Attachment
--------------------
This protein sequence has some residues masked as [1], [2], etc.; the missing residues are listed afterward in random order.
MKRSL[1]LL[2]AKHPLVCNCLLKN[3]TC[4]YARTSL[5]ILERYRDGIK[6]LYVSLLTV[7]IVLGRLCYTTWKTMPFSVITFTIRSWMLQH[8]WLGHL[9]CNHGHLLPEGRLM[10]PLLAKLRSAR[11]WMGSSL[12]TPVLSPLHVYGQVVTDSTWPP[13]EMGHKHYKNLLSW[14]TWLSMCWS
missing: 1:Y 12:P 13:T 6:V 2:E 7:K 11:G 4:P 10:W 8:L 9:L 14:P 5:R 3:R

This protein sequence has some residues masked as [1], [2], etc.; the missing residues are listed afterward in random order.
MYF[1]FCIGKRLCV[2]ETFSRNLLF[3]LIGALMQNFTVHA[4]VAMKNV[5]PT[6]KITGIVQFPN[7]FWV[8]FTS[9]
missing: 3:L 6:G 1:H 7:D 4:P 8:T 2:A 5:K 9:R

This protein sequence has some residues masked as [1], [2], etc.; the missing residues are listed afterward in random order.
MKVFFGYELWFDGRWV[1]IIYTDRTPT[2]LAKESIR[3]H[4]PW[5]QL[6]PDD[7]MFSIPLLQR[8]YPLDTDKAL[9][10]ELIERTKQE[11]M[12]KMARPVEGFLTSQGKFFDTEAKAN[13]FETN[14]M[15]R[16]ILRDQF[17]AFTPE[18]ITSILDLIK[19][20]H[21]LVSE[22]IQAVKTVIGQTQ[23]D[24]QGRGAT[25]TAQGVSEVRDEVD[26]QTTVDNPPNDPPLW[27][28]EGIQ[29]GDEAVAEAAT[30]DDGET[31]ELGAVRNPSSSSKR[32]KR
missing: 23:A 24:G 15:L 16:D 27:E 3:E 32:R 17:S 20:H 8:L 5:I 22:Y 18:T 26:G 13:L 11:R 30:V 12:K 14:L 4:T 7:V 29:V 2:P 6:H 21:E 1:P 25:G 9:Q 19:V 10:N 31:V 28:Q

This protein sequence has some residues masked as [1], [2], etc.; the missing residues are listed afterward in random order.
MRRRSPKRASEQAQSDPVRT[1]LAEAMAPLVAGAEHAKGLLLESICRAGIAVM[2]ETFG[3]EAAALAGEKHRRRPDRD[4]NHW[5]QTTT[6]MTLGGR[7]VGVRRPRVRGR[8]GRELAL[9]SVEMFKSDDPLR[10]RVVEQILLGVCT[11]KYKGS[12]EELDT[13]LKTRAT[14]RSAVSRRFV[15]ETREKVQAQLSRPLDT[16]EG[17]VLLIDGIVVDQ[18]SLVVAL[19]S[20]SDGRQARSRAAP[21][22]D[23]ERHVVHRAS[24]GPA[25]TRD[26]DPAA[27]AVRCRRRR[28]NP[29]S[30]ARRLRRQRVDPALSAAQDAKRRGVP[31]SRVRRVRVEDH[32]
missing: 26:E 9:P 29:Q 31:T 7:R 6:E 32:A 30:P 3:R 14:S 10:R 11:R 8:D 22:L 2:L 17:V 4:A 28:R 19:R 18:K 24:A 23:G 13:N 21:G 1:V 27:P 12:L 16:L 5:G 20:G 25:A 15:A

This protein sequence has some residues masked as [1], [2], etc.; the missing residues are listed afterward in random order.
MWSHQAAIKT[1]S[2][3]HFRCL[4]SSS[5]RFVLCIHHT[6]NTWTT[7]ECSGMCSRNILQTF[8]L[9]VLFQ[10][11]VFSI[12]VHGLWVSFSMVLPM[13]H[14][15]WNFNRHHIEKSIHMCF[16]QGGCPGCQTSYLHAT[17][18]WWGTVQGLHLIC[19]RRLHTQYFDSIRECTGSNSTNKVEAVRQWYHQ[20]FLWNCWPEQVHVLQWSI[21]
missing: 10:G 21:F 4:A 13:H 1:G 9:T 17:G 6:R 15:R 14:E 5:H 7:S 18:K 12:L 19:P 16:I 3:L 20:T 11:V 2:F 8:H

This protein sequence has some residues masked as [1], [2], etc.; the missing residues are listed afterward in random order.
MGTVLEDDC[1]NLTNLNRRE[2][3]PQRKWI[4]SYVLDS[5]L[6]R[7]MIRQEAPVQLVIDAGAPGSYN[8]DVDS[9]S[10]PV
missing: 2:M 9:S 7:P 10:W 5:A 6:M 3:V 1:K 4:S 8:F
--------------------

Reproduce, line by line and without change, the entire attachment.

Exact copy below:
This protein sequence has some residues masked as [1], [2], etc.; the missing residues are listed afterward in random order.
MKRSL[1]LL[2]AKHPLVCNCLLKN[3]TC[4]YARTSL[5]ILERYRDGIK[6]LYVSLLTV[7]IVLGRLCYTTWKTMPFSVITFTIRSWMLQH[8]WLGHL[9]CNHGHLLPEGRLM[10]PLLAKLRSAR[11]WMGSSL[12]TPVLSPLHVYGQVVTDSTWPP[13]EMGHKHYKNLLSW[14]TWLSMCWS
missing: 1:Y 12:P 13:T 6:V 2:E 7:K 11:G 4:P 10:W 8:L 9:L 14:P 5:R 3:R

This protein sequence has some residues masked as [1], [2], etc.; the missing residues are listed afterward in random order.
MYF[1]FCIGKRLCV[2]ETFSRNLLF[3]LIGALMQNFTVHA[4]VAMKNV[5]PT[6]KITGIVQFPN[7]FWV[8]FTS[9]
missing: 3:L 6:G 1:H 7:D 4:P 8:T 2:A 5:K 9:R

This protein sequence has some residues masked as [1], [2], etc.; the missing residues are listed afterward in random order.
MKVFFGYELWFDGRWV[1]IIYTDRTPT[2]LAKESIR[3]H[4]PW[5]QL[6]PDD[7]MFSIPLLQR[8]YPLDTDKAL[9][10]ELIERTKQE[11]M[12]KMARPVEGFLTSQGKFFDTEAKAN[13]FETN[14]M[15]R[16]ILRDQF[17]AFTPE[18]ITSILDLIK[19][20]H[21]LVSE[22]IQAVKTVIGQTQ[23]D[24]QGRGAT[25]TAQGVSEVRDEVD[26]QTTVDNPPNDPPLW[27][28]EGIQ[29]GDEAVAEAAT[30]DDGET[31]ELGAVRNPSSSSKR[32]KR
missing: 23:A 24:G 15:L 16:D 27:E 3:E 32:R 17:S 20:H 8:L 5:I 22:Y 18:T 26:G 13:L 11:R 30:V 12:K 14:L 4:T 7:V 29:V 2:P 6:H 21:E 1:P 25:G 9:Q 19:V 10:N 31:V 28:Q

This protein sequence has some residues masked as [1], [2], etc.; the missing residues are listed afterward in random order.
MRRRSPKRASEQAQSDPVRT[1]LAEAMAPLVAGAEHAKGLLLESICRAGIAVM[2]ETFG[3]EAAALAGEKHRRRPDRD[4]NHW[5]QTTT[6]MTLGGR[7]VGVRRPRVRGR[8]GRELAL[9]SVEMFKSDDPLR[10]RVVEQILLGVCT[11]KYKGS[12]EELDT[13]LKTRAT[14]RSAVSRRFV[15]ETREKVQAQLSRPLDT[16]EG[17]VLLIDGIVVDQ[18]SLVVAL[19]S[20]SDGRQARSRAAP[21][22]D[23]ERHVVHRAS[24]GPA[25]TRD[26]DPAA[27]AVRCRRRR[28]NP[29]S[30]ARRLRRQRVDPALSAAQDAKRRGVP[31]SRVRRVRVEDH[32]
missing: 26:E 9:P 29:Q 31:T 7:R 6:E 32:A 30:P 3:R 14:S 10:R 11:R 8:D 22:L 2:L 17:V 4:A 28:R 19:R 18:K 24:A 23:G 13:N 21:G 1:V 27:P 12:L 16:L 5:G 20:G 25:A 15:A

This protein sequence has some residues masked as [1], [2], etc.; the missing residues are listed afterward in random order.
MWSHQAAIKT[1]S[2][3]HFRCL[4]SSS[5]RFVLCIHHT[6]NTWTT[7]ECSGMCSRNILQTF[8]L[9]VLFQ[10][11]VFSI[12]VHGLWVSFSMVLPM[13]H[14][15]WNFNRHHIEKSIHMCF[16]QGGCPGCQTSYLHAT[17][18]WWGTVQGLHLIC[19]RRLHTQYFDSIRECTGSNSTNKVEAVRQWYHQ[20]FLWNCWPEQVHVLQWSI[21]
missing: 10:G 21:F 4:A 13:H 1:G 9:T 17:G 6:R 15:R 14:E 5:H 7:S 18:K 12:L 19:P 16:I 3:L 20:T 11:V 2:F 8:H

This protein sequence has some residues masked as [1], [2], etc.; the missing residues are listed afterward in random order.
MGTVLEDDC[1]NLTNLNRRE[2][3]PQRKWI[4]SYVLDS[5]L[6]R[7]MIRQEAPVQLVIDAGAPGSYN[8]DVDS[9]S[10]PV
missing: 2:M 9:S 7:P 10:W 5:A 6:M 3:V 1:K 4:S 8:F